Should Saturated Fat be Limited to Treat or Prevent Cardiovascular Disease
Objective: The purpose of this review was to determine if the recommendation to reduce SFA consumption to treat or prevent CVD is still relevant in the context of current peer-reviewed, evidence-based literature.
Methods: A literature review regarding SFA and CVD was conducted using articles from 2011-2018 through PubMed.
Results: 374 articles were found, of which 211 were excluded. The remaining inclusions included 37 primary research articles and 21 reviews. All included publications were examined using the EAL Quality Criteria. Of the positive quality primary research, 8 studies found SFA to have a negative impact on CVD, 11 studies found SFA to have a neutral impact on CVD, and 8 studies found SFA to have a positive impact on CVD. Of the positive quality reviews, 3 reviews found SFA to have a negative impact on CVD, 5 reviews found SFA to have a neutral impact on CVD, and 1 review found SFA to have a positive impact on CVD.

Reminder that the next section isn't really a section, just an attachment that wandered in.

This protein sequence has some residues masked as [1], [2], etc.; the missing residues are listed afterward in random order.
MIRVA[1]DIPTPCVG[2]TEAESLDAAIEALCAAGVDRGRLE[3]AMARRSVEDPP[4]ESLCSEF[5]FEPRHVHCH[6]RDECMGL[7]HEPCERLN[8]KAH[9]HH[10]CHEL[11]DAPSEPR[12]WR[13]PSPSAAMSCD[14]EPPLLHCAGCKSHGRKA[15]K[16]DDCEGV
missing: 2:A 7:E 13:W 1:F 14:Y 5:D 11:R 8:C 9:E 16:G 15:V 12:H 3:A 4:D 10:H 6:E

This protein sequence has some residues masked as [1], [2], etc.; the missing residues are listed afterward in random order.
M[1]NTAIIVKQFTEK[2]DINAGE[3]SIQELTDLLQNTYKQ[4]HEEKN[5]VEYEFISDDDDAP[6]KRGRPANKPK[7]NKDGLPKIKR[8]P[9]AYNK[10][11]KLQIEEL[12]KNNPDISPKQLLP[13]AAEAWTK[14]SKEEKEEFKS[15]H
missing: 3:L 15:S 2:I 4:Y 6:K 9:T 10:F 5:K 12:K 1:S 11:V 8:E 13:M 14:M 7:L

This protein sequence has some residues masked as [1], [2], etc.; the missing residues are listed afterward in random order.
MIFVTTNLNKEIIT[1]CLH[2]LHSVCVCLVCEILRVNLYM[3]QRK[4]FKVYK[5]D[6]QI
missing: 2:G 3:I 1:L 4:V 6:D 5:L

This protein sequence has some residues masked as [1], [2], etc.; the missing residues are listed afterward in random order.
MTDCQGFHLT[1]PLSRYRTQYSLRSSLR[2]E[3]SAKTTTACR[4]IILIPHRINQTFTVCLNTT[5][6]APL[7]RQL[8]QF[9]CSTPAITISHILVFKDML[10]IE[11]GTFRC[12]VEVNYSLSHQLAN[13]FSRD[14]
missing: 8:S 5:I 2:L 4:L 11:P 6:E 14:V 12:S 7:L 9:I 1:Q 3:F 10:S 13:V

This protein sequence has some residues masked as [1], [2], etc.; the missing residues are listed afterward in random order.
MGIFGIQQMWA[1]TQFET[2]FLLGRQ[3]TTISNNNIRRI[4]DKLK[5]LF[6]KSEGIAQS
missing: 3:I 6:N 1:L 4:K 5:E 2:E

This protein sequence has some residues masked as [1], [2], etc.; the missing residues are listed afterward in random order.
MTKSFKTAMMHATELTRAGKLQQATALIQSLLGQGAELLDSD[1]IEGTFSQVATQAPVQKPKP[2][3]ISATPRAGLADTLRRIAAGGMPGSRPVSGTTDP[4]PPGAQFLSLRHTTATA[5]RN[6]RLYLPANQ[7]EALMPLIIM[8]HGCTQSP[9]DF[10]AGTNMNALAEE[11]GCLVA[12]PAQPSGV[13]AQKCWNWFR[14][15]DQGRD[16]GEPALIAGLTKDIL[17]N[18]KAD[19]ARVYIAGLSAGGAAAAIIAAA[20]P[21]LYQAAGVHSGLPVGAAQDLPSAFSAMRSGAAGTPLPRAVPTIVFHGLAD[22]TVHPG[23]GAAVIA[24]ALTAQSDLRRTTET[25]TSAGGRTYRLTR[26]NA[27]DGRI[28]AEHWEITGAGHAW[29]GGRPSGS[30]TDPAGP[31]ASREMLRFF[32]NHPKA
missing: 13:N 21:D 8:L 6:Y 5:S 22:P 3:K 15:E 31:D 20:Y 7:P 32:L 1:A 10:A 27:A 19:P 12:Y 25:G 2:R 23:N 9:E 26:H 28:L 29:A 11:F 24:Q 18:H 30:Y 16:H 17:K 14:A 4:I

Conclusion: Existing, current evidence supporting a reduction in SFA to treat/prevent CVD is limited and flawed. Future studies examining the impact of SFA along with adequate n-3 PUFA and fiber are needed. RDNs must educate consumers on the role of SFA as part of a whole-food emphasis, especially regarding SFA in cooking as a means to reduce ROS.